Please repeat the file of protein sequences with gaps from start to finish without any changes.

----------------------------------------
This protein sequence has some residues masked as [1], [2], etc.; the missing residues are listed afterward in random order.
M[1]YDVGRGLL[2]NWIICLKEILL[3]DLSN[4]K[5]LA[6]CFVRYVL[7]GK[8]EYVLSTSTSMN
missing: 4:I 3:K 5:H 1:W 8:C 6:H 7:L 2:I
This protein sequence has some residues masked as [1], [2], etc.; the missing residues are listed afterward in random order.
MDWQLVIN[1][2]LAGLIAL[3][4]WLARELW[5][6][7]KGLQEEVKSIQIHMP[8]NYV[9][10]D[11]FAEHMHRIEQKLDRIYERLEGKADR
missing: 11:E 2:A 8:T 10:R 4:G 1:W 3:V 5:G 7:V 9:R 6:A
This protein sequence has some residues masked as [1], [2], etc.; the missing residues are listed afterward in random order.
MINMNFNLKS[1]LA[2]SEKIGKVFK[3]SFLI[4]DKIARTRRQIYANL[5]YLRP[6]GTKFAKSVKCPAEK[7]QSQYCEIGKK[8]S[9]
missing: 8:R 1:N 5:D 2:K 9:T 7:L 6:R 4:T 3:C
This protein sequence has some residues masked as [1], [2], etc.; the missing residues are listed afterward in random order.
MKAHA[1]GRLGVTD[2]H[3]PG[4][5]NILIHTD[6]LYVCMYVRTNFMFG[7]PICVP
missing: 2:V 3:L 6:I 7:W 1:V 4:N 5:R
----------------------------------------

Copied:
This protein sequence has some residues masked as [1], [2], etc.; the missing residues are listed afterward in random order.
M[1]YDVGRGLL[2]NWIICLKEILL[3]DLSN[4]K[5]LA[6]CFVRYVL[7]GK[8]EYVLSTSTSMN
missing: 4:I 3:K 5:H 1:W 8:C 6:H 7:L 2:I
This protein sequence has some residues masked as [1], [2], etc.; the missing residues are listed afterward in random order.
MDWQLVIN[1][2]LAGLIAL[3][4]WLARELW[5][6][7]KGLQEEVKSIQIHMP[8]NYV[9][10]D[11]FAEHMHRIEQKLDRIYERLEGKADR
missing: 11:E 2:A 8:T 10:R 4:G 1:W 3:V 5:G 7:V 9:R 6:A
This protein sequence has some residues masked as [1], [2], etc.; the missing residues are listed afterward in random order.
MINMNFNLKS[1]LA[2]SEKIGKVFK[3]SFLI[4]DKIARTRRQIYANL[5]YLRP[6]GTKFAKSVKCPAEK[7]QSQYCEIGKK[8]S[9]
missing: 8:R 1:N 5:D 2:K 9:T 7:L 6:R 4:T 3:C
This protein sequence has some residues masked as [1], [2], etc.; the missing residues are listed afterward in random order.
MKAHA[1]GRLGVTD[2]H[3]PG[4][5]NILIHTD[6]LYVCMYVRTNFMFG[7]PICVP
missing: 2:V 3:L 6:I 7:W 1:V 4:N 5:R